Thursday, 19 December 2013

Establishing a Nursery for B-IRRI-ANI

Since the holidays are coming, our team decided to grow our seeds over the vacation period. 

Our seeds were planted on their trays last December 16.

The seeds were not soaked and incubated, they were directly sown into the trays.This gives us 2-3 more days to transplant after two weeks from seeding. 

This gives us two options to have our transplanting date on either January 2 or 3. 
We decided to have it on the 3rd since most people just came back. :)

A tray of IR64 seeds.

IR64 seeds directly sown into the tray.

We had 24 trays for our 6 kg of seeds.
Those trays were covered with nets to protect the seedlings from being damaged.

We were asked to water those seeds thrice a day. Since one of us is staying for the holidays he volunteered to water them. What a relief! 

Day 3- December 19, 2013

 After 3 days some of the seeds started to germinate.

We also started our land preparation procedures. Our field was already rotovated yesterday.

This is a really fun experience. :)

We are so excited for transplanting!

Hope everything goes out well and our seedlings don't get sick.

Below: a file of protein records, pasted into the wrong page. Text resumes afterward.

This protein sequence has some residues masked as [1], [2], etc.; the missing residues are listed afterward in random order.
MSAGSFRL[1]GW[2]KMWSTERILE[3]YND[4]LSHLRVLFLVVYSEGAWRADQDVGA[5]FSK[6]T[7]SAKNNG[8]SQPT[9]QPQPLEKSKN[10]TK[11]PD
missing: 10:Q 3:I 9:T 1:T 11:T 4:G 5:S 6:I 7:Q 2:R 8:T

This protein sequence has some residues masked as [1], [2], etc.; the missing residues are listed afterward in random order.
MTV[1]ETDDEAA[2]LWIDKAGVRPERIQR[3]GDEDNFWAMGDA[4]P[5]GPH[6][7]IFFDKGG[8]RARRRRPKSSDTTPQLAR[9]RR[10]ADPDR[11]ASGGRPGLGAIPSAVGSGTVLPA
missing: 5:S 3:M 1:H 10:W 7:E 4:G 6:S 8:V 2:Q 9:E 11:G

Thursday, 5 December 2013

1st Field Visit for (B)-IRRI-ANI

7 A.M. 

Yes you read that right. 7 A.M is already late from a farmer's perspective but that's the earliest time our bodies can allow us  to go to fields.  What a lame excuse! :)

Rei and I visited plot 826 to see what's going on.  This sign greeted us and brought big smiles to our faces.

Similar to Biryani a popular dish made of rice, chicken, beef, vegetables and spices.

We were surprised to see that our neighboring field already started land preparation.

See the difference?

We have two tasks to do that day.

1. Measure our plots. 

We explored the four corners of our field with a tape measure on our hands. 
We were able to finish our field measurements and it was so much fun. By doing this, we can now  determine how much kilogram of seed is needed for our plot.

2. Plant flowers on the bunds.

We decided to try the concept of ecological engineering. We planted Marigold and Zinnia seeds along the bunds and hopefully before the season ends we see them in full bloom. Marigolds grow within 45 days. Zinnia takes about 4 weeks to grow and these colorful flowers attract butterflies.

A bag  of Zinnia seeds.

Direct seeding is the best method for the two flowers.

We roamed around our field and found a lot of Golden Apple Snail Eggs.